In the next tutorial, we will explain how you can analyze and visualize text data together with annotations you have added to the text as metadata.
Solutions to the Sample Tasks
Task 1: Replicate the tagset as shown in Figure 12. What could be advantages and disadvantages of representing concepts as formalized taxonomies in the form of tagsets?
If you develop a tagset yourself based on a concrete theoretical or methodological approach, you will notice that there is a tendency to create too many categories. It can then be difficult to keep track of your tagset and all available tags during the actual annotation process. Often, however, the formalization of concepts in the form of taxonomies also draws immediate attention to duplications, gaps or inaccuracies in one’s own taxonomy. It is not uncommon to be able to add several tags to a subordinate category, which may render them obsolete elsewhere. Such a reduction of the tagset usually not only restores clarity, but also ensures a more precise organization of the entire taxonomy.
You will also notice that the creation of tag categories against the background of the concrete annotation process makes you aware that each category should be based on very precise definitions, so that—even for yourself—it becomes clear how and when the respective tag is to be applied. The hierarchization of individual tags also fits better with some literary approaches (such as formalism or structuralism) than with others (such as deconstruction). The fact that tagsets in CATMA do not necessarily have to be organized hierarchically remedies this problem. Although tags located on the same hierarchy level are still displayed horizontally in CATMA, they can still, for example, simulate a rhizomatic concept organization. A general danger of the formalization of concepts in the form of tagsets could be that (possibly conscious) ambiguities are more difficult to represent in one’s own taxonomy. The tabular representation requires a clarification, which could occasionally be accompanied by a simplification of the analysis concept itself.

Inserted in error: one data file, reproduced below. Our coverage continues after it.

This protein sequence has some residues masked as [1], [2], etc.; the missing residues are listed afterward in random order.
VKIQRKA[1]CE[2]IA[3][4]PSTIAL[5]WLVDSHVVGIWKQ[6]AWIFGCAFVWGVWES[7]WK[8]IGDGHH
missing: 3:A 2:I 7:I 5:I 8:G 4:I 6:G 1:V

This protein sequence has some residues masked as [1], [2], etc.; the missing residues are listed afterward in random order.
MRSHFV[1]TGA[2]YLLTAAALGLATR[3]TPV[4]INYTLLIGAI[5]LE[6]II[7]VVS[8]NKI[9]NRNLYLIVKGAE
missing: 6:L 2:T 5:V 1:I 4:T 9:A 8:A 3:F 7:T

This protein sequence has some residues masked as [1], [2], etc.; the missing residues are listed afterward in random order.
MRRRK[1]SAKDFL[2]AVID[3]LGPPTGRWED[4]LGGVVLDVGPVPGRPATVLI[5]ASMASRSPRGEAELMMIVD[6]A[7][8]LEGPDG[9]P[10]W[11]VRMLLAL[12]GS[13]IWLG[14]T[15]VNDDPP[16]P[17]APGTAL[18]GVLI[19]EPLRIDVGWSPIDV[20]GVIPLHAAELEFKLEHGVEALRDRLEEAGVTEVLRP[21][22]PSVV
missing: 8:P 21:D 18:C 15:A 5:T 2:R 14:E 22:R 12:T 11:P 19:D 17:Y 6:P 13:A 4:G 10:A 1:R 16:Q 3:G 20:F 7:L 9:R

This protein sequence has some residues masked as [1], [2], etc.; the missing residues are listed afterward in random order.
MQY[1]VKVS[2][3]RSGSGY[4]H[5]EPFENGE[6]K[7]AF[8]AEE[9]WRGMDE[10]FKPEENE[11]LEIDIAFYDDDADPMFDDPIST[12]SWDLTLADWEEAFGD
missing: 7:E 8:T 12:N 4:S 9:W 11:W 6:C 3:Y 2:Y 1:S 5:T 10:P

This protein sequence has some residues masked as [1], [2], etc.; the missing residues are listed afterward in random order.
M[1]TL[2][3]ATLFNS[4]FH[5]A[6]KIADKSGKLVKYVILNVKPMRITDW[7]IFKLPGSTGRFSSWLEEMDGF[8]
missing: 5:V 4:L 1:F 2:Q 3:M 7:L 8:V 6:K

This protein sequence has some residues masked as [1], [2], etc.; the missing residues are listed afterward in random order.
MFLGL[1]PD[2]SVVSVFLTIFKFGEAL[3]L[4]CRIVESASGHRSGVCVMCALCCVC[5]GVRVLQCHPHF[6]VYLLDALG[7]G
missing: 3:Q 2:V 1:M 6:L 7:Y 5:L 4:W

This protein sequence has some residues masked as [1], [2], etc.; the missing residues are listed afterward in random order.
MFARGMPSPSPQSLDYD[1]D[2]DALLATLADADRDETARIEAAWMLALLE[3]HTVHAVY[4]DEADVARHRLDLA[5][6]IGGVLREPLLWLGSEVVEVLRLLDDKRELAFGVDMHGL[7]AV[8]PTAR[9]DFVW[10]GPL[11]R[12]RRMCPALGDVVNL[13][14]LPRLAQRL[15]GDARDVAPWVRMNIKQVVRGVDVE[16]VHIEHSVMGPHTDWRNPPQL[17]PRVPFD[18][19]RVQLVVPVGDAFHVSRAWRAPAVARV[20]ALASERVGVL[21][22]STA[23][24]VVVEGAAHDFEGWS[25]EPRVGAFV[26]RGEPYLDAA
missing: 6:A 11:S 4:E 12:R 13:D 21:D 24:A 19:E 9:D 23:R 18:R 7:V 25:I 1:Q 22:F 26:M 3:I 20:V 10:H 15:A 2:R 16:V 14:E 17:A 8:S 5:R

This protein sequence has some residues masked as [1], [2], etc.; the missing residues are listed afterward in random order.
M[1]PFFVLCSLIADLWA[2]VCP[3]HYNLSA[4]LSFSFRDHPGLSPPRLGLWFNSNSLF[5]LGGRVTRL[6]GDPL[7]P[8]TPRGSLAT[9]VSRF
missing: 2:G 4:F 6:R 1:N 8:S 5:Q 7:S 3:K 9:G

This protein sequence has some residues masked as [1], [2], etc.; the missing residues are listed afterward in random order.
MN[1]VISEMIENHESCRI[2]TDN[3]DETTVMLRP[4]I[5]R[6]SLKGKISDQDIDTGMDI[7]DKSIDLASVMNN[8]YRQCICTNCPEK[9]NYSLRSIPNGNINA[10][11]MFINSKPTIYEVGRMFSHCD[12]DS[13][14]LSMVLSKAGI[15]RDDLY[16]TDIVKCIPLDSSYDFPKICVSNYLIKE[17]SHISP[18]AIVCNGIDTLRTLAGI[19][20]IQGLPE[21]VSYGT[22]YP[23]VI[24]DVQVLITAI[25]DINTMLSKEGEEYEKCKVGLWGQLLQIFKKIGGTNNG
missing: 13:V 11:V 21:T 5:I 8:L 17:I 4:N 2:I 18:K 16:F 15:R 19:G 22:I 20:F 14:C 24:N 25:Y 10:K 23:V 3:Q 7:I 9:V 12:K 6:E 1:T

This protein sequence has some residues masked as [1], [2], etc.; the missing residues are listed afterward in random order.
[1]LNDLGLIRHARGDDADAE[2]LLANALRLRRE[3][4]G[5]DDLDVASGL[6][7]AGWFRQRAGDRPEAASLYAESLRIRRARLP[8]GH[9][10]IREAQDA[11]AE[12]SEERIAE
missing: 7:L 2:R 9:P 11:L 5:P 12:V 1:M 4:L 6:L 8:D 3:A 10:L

Task 2: Read the short story The Tell-Tale Heart on screen and annotate passages that match the given style and attitude categories. What is striking about the assigned categories? What are the advantages and disadvantages of such a digitally supported annotation process?
The given style categories are easier to assign since they are more declarative: the question whether something is a repetition can usually be answered with yes or no, exclamations are already highlighted by exclamation marks etc. Parallelisms can already need some evaluation in order to be annotated. More interpretative, however, are the given attitude categories. Since we as readers can only perceive the story world through the words of the homodiegetic narrator, annotating questionable factual claims asks for interpretation. Even more so with the category of questionable morals that require contextual information and ethical evaluations.
The literary text occasionally eludes the given categories of analysis. The more formal a tag category is (e.g. “repetition”), the less problematic the tags can be assigned. Decision difficulties may arise with more complex or semantic categories.